Spatial Modelling Using a New Class of Nonstationary Covariance Functions
Christopher J. Paciorek and Mark J. Schervish
We introduce a new class of nonstationary covariance functions for
spatial modelling. Nonstationary covariance functions allow the model
to adapt to spatial surfaces whose variability changes with location.
The class includes a nonstationary version of the stationary
covariance, in which the differentiability of the spatial surface
is controlled by a parameter, freeing one from fixing the differentiability
in advance. The class allows one to knit together local covariance
parameters into a valid global nonstationary covariance, regardless
of how the local covariance structure is estimated. We employ this
new nonstationary covariance in a fully Bayesian model in which the
unknown spatial process has a Gaussian process (GP) distribution with
a nonstationary covariance function from the class. We model the nonstationary
structure in a computationally efficient way that creates nearly stationary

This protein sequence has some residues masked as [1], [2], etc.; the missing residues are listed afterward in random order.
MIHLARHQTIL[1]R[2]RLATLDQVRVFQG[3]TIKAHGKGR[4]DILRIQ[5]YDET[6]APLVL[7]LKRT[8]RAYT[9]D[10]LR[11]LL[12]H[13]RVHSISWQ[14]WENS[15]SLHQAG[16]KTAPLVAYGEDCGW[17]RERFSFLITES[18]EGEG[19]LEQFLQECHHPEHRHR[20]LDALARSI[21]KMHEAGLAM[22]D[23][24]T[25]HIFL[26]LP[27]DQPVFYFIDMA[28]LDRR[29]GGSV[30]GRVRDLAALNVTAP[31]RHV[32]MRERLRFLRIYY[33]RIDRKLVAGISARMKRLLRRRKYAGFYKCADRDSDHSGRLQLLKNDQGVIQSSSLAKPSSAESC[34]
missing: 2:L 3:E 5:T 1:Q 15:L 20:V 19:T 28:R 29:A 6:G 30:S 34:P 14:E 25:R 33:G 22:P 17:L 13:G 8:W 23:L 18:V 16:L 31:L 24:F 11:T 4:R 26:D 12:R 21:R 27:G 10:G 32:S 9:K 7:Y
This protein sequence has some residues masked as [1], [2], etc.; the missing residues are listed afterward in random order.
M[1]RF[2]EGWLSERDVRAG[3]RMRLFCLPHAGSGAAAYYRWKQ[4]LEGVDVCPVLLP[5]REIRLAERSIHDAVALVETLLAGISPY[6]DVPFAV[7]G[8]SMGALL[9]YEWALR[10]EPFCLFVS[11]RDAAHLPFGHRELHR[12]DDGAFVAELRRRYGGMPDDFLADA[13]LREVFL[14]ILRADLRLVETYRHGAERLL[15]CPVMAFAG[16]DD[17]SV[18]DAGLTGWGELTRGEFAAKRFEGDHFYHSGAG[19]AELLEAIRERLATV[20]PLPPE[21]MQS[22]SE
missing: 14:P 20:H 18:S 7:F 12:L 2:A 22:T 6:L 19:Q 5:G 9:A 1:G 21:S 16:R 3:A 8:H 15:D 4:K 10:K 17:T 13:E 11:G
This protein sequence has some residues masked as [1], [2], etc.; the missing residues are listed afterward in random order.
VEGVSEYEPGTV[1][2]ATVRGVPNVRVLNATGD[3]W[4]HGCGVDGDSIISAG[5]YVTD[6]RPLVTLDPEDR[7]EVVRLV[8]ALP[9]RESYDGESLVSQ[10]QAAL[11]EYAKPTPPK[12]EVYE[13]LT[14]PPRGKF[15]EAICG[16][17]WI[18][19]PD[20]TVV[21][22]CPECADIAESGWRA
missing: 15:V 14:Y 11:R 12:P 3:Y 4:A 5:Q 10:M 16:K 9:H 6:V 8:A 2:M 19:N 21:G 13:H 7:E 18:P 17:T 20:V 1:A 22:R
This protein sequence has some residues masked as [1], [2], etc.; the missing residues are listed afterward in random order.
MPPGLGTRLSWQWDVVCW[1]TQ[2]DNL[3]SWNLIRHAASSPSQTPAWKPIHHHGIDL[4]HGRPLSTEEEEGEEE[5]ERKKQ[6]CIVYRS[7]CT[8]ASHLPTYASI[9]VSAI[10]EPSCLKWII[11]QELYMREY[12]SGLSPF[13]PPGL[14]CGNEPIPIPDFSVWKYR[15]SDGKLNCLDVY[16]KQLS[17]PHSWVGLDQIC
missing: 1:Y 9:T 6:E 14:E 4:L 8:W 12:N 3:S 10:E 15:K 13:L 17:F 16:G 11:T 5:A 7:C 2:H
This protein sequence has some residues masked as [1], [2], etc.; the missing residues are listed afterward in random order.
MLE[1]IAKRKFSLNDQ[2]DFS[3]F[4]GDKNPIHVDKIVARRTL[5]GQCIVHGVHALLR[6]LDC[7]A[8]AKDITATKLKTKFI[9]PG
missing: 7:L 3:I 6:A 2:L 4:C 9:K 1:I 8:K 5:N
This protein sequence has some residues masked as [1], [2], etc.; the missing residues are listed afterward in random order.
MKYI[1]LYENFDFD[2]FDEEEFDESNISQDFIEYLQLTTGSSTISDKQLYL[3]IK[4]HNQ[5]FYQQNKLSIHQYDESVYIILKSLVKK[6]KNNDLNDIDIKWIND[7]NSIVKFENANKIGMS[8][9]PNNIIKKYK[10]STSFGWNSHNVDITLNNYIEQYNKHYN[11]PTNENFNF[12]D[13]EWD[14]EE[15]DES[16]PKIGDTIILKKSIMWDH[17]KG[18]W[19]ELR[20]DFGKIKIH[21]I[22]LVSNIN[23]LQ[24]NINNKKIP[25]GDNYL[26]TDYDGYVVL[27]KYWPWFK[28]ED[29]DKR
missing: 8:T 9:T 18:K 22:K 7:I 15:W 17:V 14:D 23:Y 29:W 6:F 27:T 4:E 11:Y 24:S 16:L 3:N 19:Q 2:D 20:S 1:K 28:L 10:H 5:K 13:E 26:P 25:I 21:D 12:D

local behavior and for which stationarity is a special case. We also
suggest non-Bayesian approaches to nonstationary kriging.
To assess the method, we compare the Bayesian nonstationary GP model
with a Bayesian stationary GP model, various standard spatial smoothing
approaches, and nonstationary models that can adapt to function heterogeneity.
In simulations, the nonstationary GP model adapts to function heterogeneity,
unlike the stationary models, and also outperforms the other nonstationary
models. On a real dataset, GP models outperform the competitors, but
while the nonstationary GP gives qualitatively more sensible results,
it fails to outperform the stationary GP on held-out data, illustrating
the difficulty in fitting complex spatial functions with relatively
The nonstationary covariance model could also be used for non-Gaussian
data and embedded in additive models as well as in more complicated,
hierarchical spatial or spatio-temporal models. More complicated models
may require simpler parameterizations for computational efficiency.
Keywords: smoothing, Gaussian process, kriging, kernel convolution